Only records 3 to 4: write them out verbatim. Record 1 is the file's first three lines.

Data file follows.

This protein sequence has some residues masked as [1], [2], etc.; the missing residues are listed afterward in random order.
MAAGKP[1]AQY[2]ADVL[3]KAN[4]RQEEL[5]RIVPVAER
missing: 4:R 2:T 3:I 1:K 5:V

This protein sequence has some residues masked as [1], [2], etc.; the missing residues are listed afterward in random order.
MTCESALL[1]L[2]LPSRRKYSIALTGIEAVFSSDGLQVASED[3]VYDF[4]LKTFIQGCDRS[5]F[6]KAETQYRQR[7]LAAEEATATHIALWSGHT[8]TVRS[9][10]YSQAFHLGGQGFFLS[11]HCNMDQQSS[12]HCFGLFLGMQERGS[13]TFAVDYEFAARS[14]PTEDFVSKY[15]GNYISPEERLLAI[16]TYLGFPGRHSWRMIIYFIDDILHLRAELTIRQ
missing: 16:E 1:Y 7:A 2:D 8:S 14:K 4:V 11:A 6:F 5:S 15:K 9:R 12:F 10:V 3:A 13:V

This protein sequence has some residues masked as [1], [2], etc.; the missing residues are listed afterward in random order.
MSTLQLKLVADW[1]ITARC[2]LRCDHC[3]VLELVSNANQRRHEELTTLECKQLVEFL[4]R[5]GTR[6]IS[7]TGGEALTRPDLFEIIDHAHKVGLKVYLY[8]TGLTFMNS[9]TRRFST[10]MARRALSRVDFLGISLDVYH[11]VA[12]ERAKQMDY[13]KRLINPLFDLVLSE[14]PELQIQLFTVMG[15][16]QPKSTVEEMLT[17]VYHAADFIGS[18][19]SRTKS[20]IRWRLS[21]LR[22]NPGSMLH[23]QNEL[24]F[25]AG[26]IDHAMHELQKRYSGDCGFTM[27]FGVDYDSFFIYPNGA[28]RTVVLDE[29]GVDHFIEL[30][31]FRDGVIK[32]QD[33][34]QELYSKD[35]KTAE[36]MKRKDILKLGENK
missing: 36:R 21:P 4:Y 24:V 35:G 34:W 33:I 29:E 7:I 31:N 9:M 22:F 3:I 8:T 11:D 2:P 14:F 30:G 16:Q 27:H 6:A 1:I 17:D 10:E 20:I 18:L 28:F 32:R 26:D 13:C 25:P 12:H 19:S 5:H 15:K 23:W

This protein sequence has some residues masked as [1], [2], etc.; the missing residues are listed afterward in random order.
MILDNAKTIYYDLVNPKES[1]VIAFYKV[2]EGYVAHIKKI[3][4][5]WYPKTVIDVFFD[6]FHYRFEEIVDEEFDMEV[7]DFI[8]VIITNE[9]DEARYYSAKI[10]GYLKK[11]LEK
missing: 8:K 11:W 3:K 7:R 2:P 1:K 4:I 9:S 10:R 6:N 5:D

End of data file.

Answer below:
This protein sequence has some residues masked as [1], [2], etc.; the missing residues are listed afterward in random order.
MSTLQLKLVADW[1]ITARC[2]LRCDHC[3]VLELVSNANQRRHEELTTLECKQLVEFL[4]R[5]GTR[6]IS[7]TGGEALTRPDLFEIIDHAHKVGLKVYLY[8]TGLTFMNS[9]TRRFST[10]MARRALSRVDFLGISLDVYH[11]VA[12]ERAKQMDY[13]KRLINPLFDLVLSE[14]PELQIQLFTVMG[15][16]QPKSTVEEMLT[17]VYHAADFIGS[18][19]SRTKS[20]IRWRLS[21]LR[22]NPGSMLH[23]QNEL[24]F[25]AG[26]IDHAMHELQKRYSGDCGFTM[27]FGVDYDSFFIYPNGA[28]RTVVLDE[29]GVDHFIEL[30][31]FRDGVIK[32]QD[33][34]QELYSKD[35]KTAE[36]MKRKDILKLGENK
missing: 36:R 21:P 4:Y 24:V 35:G 34:W 33:I 29:E 7:I 31:N 9:M 22:F 3:I 8:T 11:D 2:P 14:F 30:G 16:Q 27:H 6:A 1:I 17:D 10:E 20:I 18:L 28:F 32:R 26:D 13:C 25:P 12:H 19:S 5:H 15:K 23:W

This protein sequence has some residues masked as [1], [2], etc.; the missing residues are listed afterward in random order.
MILDNAKTIYYDLVNPKES[1]VIAFYKV[2]EGYVAHIKKI[3][4][5]WYPKTVIDVFFD[6]FHYRFEEIVDEEFDMEV[7]DFI[8]VIITNE[9]DEARYYSAKI[10]GYLKK[11]LEK
missing: 8:K 11:W 3:K 7:R 2:P 1:K 4:I 9:S 10:R 6:N 5:D